The cast of ID2 is also much improved. Granted, the major flaw of the first Icewind Dale cast has not been improved upon--we’re still being saddled with not 1, but a full party of 6 voiceless, personality-less characters. Sigh. As I said earlier, I understand the reasoning behind it, but I still think that reasoning just makes for a less interesting game. Even your standard Silent Protagonist in a JRPG gives more color to his game than all 6 of these “characters” do.

Still, the rest of the casting in ID2 is very much better than its predecessor. The game’s plot-important NPCs have more personality, and actually seem to have some decent relevance to the game’s events. This time around, the narrator seems like someone actually telling a story, not just blandly reporting facts as seemed the case with ID1’s narrator, and she and her uncle are fun and engaging characters in their own right. And best of all, Icewind Dale 2 actually has a couple of decent villains. While I think that Isair and Madae had much more potential as villains than the game tried to realize, they nonetheless have some depth and background to them, with understandable motivations and emotions, and goals whose motives were good. In fact, if their actions had only been a bit less extreme, I’d actually say their villainy was justified. As with any good villain, having Isair and Madae as the game’s antagonists elevates ID2’s quality as an RPG quite a bit.

In the end, Icewind Dale 2 still isn’t much more than just an okay RPG. Its plot is fine, but not amazing, its cast is decent where it can be, but severely lacking in its most important aspects (the actual party members), and the theme of half-breed prejudice is interesting and worth exploration, but isn’t actually delved into all that much after all is said and done. Still, ID2’s a huge leap forward from the bland time-waster that was Icewind Dale 1, even though ID1’s sales meant that it really didn’t have to be, and I credit it for that.

* I only ever played a couple of sessions of Dungeons and Dragons in my youth, so I do have to admit that my familiarity with and perceptions of its universe and the general playing of the game are not too experienced. So just bear that in mind if I go in the wrong direction here.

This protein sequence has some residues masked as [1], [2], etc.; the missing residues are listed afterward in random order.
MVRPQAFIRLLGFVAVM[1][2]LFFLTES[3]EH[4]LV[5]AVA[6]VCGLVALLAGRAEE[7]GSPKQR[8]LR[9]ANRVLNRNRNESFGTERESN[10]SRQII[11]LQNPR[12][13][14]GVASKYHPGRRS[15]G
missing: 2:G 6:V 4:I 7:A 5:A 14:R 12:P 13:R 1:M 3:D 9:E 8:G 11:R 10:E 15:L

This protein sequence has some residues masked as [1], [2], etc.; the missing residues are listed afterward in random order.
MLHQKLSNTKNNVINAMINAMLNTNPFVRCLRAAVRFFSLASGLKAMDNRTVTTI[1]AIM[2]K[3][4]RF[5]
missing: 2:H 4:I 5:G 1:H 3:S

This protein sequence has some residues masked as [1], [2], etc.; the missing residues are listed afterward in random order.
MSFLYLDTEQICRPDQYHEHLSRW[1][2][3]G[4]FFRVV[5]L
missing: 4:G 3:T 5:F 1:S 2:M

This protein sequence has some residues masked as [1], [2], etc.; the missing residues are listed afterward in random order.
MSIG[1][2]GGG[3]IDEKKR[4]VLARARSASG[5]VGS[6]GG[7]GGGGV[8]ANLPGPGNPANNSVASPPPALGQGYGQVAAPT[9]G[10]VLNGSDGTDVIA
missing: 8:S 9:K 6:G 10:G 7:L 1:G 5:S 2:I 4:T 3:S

Wednesday, September 18, 2013

General RPGs' AMVs 10

I finally got around to making a personalized scheme for this blog, instead of just using the default template and colors (which WAS nicely functional, I must say). What do you guys think? I know it's not exactly a work of art, but I'm hoping it's reasonably pleasant to read on? Anyway, on with the rant.

Wow, 10 of these rants. That’s some kind of milestone, right? I guess? Well, whether it is or not, I’m sure as hell not gonna do anything special anyway. Business as usual, people, either ignore this and wait for the next, more interesting rant (as I suspect most of what few readers I have do each time I make one of these), or watch these videos and give them a Like and a Comment if they please you.


Final Fantasy 8: Full Moon, by Elessar1985:
The music used is FullMoon, by Sonata Arctica. While there are parts where this AMV kinda drags itself along (it’s a fairly long song), overall this is a pretty textbook case of a good AMV. The scenes match well to the lyrics, the song’s tone, or both, they’re cut together to follow the song’s direction smoothly, overall everything comes together in one neat, enjoyable package.

Final Fantasy 10: Yuna, by Zaon08:
The music used is Primavera, by Ludovico Einaudi. Simple, quiet, deep, and lovely, this AMV does a very nice job of giving the viewer a short but poignant summary of Yuna’s journey that fits the tune well.


Kingdom Hearts 1 and Chain of Memories: Stars, by InvertedJabberwocky:
The music used is Stars, from Les Miserables (the musical, not the sub-par movie). Not much to say about this, it’s just a decent AMV. The music’s doing the lion’s share of work in this one, with the KH visuals just sort of keeping up with it and working with its lyrics, but it does so adequately, and makes for a decent watch.

Kingdom Hearts Series: I’m Home, by FoolishNoob1337:
The music used is Alex on the Spot, from Madagascar 2. This song’s strange mix of upbeat pop with a kind of beautiful desperation works really well with Kingdom Hearts’s visuals, and the visual edition and scene selection is just effortlessly streamlined and perfect. This is a great Kingdom Hearts AMV and really effectively conveys Sora’s desire to be able to return home to Destiny Islands with the people he loves. This is a damn fine AMV, and from now on I’m going to associate this song far more strongly with Kingdom Hearts than with Madascar 2.


Mass Effect 3: Into the Nothing, by Taylor Smith:
The music used is Into the Nothing, by Breaking Benjamin. This is a great AMV, with great scene-to-music coordination that not only matches the song’s lyrics and tune nigh perfectly, but also all comes together to use the song as a description and tribute of the game. The one criticism I have (besides Taylor’s atrocious taste in love interests for Shepard, that is) is that there’s just too many scene changes too often, although I have to admit that they’re done very well all the same. Still, great AMV here, no question of it.

Mass Effect 3: My Way, by Garaman257: